XENON, COMPRESSED – Xe – UN2036
|SPECIFIC VOLUME||2.90 ft3 / lb|
|PURITY||Contact Customer Service|
|DOT PROPER SHIPPING NAME||Xenon, compressed|
|IATA PROPER SHIPPING NAME|
|SCHEDULE B NUMBER||2804.29.0000|
|* N = Non-Flammable Gas
* F = Flammable Gas
* P = Poison-Inhalation Hazard
|* O = Oxidizer
* C = Corrosive
This information is intended for reference purposes only.
View the Material Safety Data Sheet by clicking the MSDS PDF icon at the top right of the page.
XENON, COMPRESSED - Xe - UN2036
Xenon gas is used in high intensity lights due to its natural "daylight" color temperature, high-efficiency incandescent bulb, plasma display panels, operating room and examination lighting and in ultraviolet lasers. Xenon gas is in the family or Rare Gases (also called Noble or Inert Gases) which includes Neon gas, Krypton gas, Argon gas and Helium gas and is present in the air in low concentrations.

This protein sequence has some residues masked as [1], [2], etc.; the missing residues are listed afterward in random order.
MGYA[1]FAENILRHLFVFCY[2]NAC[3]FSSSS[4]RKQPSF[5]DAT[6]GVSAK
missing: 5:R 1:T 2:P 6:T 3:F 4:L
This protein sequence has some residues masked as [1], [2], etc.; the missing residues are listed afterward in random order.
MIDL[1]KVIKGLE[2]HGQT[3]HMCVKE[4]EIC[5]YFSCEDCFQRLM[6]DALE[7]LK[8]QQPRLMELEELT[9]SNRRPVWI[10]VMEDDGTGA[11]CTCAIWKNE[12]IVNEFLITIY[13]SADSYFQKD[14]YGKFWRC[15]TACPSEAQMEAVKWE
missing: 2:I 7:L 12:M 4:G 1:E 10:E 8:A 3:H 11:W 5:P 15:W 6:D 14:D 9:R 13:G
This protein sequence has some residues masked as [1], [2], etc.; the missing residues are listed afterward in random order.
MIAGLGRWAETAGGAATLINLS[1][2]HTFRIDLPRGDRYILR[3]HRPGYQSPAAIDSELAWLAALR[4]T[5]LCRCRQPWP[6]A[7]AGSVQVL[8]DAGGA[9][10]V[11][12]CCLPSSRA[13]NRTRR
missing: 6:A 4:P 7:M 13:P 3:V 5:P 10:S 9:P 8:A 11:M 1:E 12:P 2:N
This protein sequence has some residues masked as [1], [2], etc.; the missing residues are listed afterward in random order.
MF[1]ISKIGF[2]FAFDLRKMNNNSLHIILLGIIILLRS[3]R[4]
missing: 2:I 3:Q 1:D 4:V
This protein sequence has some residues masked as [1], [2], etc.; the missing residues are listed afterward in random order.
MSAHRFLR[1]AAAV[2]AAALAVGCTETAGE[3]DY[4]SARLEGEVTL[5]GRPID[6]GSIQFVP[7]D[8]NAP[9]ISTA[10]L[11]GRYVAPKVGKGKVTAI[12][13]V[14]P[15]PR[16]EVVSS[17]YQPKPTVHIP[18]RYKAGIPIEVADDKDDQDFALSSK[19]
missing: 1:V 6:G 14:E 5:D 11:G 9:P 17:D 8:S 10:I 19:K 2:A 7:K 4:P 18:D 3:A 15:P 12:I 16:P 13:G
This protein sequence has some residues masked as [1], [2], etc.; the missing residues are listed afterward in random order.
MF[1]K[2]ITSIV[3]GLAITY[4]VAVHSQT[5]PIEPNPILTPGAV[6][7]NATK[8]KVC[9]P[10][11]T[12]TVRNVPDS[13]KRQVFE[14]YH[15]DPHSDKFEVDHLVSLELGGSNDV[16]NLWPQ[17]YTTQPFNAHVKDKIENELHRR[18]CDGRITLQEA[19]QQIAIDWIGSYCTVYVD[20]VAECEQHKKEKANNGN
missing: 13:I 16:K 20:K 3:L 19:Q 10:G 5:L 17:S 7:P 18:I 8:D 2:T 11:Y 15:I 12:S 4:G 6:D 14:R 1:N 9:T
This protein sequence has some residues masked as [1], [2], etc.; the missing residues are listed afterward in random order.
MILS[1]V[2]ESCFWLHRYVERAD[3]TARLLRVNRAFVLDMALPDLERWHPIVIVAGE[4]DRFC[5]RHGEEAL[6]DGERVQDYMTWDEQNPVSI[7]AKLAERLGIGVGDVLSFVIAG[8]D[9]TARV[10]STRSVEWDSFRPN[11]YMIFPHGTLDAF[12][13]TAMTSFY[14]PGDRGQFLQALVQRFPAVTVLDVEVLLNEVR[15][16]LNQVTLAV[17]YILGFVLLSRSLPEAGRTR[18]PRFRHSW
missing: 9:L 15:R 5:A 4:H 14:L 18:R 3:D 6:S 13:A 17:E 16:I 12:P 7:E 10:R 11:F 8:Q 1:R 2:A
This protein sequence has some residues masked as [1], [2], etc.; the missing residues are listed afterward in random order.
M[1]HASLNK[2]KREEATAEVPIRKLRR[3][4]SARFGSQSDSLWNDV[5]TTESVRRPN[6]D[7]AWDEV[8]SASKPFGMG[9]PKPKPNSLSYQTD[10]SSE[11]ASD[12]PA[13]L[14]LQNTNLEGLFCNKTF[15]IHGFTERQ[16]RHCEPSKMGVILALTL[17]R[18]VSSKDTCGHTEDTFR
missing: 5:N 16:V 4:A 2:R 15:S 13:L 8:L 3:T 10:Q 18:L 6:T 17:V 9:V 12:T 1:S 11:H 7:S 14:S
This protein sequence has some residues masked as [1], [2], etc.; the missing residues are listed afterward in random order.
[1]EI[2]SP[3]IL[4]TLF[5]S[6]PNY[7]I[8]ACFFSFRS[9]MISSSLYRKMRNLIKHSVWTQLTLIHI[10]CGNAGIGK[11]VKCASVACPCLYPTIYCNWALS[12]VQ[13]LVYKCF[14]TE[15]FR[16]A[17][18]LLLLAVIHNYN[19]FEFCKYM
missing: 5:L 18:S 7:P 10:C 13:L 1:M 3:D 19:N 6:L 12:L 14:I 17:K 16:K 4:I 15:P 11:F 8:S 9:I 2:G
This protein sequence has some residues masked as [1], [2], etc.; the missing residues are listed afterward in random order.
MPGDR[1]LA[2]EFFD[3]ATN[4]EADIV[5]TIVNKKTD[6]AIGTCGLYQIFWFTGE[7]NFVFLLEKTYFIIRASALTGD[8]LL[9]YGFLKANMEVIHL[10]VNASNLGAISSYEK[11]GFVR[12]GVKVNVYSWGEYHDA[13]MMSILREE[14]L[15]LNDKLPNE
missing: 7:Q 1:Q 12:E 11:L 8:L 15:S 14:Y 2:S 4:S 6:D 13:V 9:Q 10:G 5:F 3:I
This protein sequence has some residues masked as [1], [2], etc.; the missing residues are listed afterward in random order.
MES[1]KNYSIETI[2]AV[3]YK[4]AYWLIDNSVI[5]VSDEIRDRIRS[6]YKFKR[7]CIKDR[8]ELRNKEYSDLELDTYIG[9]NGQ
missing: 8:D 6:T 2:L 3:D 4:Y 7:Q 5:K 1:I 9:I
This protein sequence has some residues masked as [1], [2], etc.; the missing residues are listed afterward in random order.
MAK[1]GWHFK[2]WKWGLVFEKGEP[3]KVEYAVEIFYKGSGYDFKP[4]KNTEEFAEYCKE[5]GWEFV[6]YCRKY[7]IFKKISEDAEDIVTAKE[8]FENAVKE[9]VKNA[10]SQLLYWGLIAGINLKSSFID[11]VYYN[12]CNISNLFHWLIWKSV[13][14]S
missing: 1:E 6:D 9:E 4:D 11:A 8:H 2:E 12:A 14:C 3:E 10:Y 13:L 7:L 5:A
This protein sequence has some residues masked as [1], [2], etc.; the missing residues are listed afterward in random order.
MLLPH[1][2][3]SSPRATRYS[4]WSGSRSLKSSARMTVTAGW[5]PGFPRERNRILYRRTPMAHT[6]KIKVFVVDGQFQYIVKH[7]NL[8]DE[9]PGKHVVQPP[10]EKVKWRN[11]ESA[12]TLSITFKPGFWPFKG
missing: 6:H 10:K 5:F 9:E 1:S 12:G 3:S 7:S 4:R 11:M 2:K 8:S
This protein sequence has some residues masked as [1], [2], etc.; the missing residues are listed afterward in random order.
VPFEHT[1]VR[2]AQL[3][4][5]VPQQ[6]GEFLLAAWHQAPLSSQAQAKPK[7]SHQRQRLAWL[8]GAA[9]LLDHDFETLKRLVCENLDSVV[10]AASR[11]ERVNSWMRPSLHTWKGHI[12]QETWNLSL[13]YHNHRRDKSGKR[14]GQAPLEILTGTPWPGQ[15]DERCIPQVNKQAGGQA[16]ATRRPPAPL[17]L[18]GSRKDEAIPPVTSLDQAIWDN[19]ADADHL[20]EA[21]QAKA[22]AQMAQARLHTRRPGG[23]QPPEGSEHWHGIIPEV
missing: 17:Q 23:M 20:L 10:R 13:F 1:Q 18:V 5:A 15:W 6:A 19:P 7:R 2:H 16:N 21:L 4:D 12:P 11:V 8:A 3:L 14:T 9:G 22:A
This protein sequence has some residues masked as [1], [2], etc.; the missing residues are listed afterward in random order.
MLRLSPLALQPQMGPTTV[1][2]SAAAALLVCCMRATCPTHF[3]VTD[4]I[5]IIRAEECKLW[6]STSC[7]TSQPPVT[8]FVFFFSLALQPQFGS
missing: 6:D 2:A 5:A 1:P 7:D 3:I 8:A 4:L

Xenon (Xe) has been a known element since being discovered on the heals of Neon and Krypton in England in 1868. Since then, Xenon gas has been used in strobe light photography, flash lamps, arc lamps, lasers, as a general anesthetic and as a ion thruster propellant in NASA and European spacecraft.
Xenon gas and the other noble/rare gases were considered to be completely chemically inert and not able to form compounds. However, the gas platinum hexafluoride (PtF6), a powerful oxidizing agent was first shown to oxidize Xenon to form the compound Xenon hexafluoroplatinate. Xenon gas is generally unreactive but can undergo a few synthesized chemical reactions such as the formation of Xenon hexafluoroplatinate, a noble/rare gas compound.
A list of some synthesized Xenon Compounds & Gases
- Xenon Hexafluoroplatinate
- Xenon Difluoride
- Xenon Tetrafluoride
- Xenon Hexafluoride
- Xenon Tetroxide
- Sodium Perxenate
- Xenon Trioxide